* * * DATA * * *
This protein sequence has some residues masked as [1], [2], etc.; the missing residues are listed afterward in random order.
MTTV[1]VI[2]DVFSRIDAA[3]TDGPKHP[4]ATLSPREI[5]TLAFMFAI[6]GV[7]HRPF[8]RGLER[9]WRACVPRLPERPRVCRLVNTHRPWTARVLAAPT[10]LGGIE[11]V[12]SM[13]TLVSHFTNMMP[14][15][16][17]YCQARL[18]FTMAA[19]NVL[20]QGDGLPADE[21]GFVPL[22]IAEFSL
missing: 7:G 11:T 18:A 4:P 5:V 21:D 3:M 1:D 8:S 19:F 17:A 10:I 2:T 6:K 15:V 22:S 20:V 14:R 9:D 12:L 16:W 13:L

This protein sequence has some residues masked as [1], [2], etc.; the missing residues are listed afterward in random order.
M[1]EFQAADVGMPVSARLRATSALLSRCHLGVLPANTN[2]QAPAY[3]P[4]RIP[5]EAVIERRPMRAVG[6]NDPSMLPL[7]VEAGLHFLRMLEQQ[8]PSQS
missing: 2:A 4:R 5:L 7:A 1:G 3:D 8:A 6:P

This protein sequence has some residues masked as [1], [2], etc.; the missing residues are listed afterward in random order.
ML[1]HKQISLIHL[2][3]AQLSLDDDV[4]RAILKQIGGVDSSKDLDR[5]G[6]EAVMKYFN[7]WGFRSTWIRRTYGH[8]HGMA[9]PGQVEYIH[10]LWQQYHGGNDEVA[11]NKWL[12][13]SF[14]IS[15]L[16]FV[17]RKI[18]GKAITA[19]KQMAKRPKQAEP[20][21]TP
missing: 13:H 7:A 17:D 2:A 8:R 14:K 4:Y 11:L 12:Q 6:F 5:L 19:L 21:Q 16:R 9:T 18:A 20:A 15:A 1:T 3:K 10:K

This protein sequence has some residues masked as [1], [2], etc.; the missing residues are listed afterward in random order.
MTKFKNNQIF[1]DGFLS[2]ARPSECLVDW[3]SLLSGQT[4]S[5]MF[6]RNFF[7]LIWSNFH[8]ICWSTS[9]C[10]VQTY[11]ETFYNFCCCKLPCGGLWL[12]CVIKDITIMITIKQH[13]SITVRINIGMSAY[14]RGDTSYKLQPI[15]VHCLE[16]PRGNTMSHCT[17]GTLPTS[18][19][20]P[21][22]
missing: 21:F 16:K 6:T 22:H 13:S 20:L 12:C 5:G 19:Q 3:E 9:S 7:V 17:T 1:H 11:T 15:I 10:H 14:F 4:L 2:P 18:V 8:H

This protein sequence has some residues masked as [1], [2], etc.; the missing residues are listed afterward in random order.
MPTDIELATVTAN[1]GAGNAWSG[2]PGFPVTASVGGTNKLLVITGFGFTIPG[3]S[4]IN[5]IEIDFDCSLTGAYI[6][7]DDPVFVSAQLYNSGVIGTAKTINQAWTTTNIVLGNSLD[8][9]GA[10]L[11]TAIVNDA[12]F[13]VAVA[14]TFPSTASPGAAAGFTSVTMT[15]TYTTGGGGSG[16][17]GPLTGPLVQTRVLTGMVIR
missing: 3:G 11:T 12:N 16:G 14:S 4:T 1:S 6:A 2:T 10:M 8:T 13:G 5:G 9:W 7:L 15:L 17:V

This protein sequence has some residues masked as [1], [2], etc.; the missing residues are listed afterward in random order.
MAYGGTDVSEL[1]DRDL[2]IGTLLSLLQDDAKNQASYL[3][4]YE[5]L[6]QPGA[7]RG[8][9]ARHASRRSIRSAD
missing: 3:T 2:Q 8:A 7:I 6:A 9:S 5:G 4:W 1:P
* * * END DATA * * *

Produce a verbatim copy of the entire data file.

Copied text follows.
This protein sequence has some residues masked as [1], [2], etc.; the missing residues are listed afterward in random order.
MTTV[1]VI[2]DVFSRIDAA[3]TDGPKHP[4]ATLSPREI[5]TLAFMFAI[6]GV[7]HRPF[8]RGLER[9]WRACVPRLPERPRVCRLVNTHRPWTARVLAAPT[10]LGGIE[11]V[12]SM[13]TLVSHFTNMMP[14][15][16][17]YCQARL[18]FTMAA[19]NVL[20]QGDGLPADE[21]GFVPL[22]IAEFSL
missing: 7:G 11:T 18:A 4:P 5:V 21:D 3:M 1:D 8:S 19:F 17:A 10:I 2:T 6:K 15:V 22:S 20:V 14:R 9:D 12:L 16:W 13:L

This protein sequence has some residues masked as [1], [2], etc.; the missing residues are listed afterward in random order.
M[1]EFQAADVGMPVSARLRATSALLSRCHLGVLPANTN[2]QAPAY[3]P[4]RIP[5]EAVIERRPMRAVG[6]NDPSMLPL[7]VEAGLHFLRMLEQQ[8]PSQS
missing: 2:A 4:R 5:L 7:A 1:G 3:D 8:A 6:P

This protein sequence has some residues masked as [1], [2], etc.; the missing residues are listed afterward in random order.
ML[1]HKQISLIHL[2][3]AQLSLDDDV[4]RAILKQIGGVDSSKDLDR[5]G[6]EAVMKYFN[7]WGFRSTWIRRTYGH[8]HGMA[9]PGQVEYIH[10]LWQQYHGGNDEVA[11]NKWL[12][13]SF[14]IS[15]L[16]FV[17]RKI[18]GKAITA[19]KQMAKRPKQAEP[20][21]TP
missing: 13:H 7:A 17:D 2:A 8:R 14:K 4:Y 11:L 12:Q 6:F 5:L 19:L 21:Q 16:R 9:T 18:A 20:A 15:A 1:T 3:K 10:K

This protein sequence has some residues masked as [1], [2], etc.; the missing residues are listed afterward in random order.
MTKFKNNQIF[1]DGFLS[2]ARPSECLVDW[3]SLLSGQT[4]S[5]MF[6]RNFF[7]LIWSNFH[8]ICWSTS[9]C[10]VQTY[11]ETFYNFCCCKLPCGGLWL[12]CVIKDITIMITIKQH[13]SITVRINIGMSAY[14]RGDTSYKLQPI[15]VHCLE[16]PRGNTMSHCT[17]GTLPTS[18][19][20]P[21][22]
missing: 21:F 16:K 6:T 22:H 13:S 20:L 12:C 5:G 19:Q 3:E 9:S 7:V 17:T 1:H 11:T 15:I 10:H 14:F 4:L 2:P 18:V 8:H

This protein sequence has some residues masked as [1], [2], etc.; the missing residues are listed afterward in random order.
MPTDIELATVTAN[1]GAGNAWSG[2]PGFPVTASVGGTNKLLVITGFGFTIPG[3]S[4]IN[5]IEIDFDCSLTGAYI[6][7]DDPVFVSAQLYNSGVIGTAKTINQAWTTTNIVLGNSLD[8][9]GA[10]L[11]TAIVNDA[12]F[13]VAVA[14]TFPSTASPGAAAGFTSVTMT[15]TYTTGGGGSG[16][17]GPLTGPLVQTRVLTGMVIR
missing: 3:G 11:T 12:N 16:G 14:S 4:T 1:S 6:A 2:T 10:M 8:T 13:G 5:G 9:W 7:L 15:L 17:V

This protein sequence has some residues masked as [1], [2], etc.; the missing residues are listed afterward in random order.
MAYGGTDVSEL[1]DRDL[2]IGTLLSLLQDDAKNQASYL[3][4]YE[5]L[6]QPGA[7]RG[8][9]ARHASRRSIRSAD
missing: 3:T 2:Q 8:A 7:I 6:A 9:S 5:G 4:W 1:P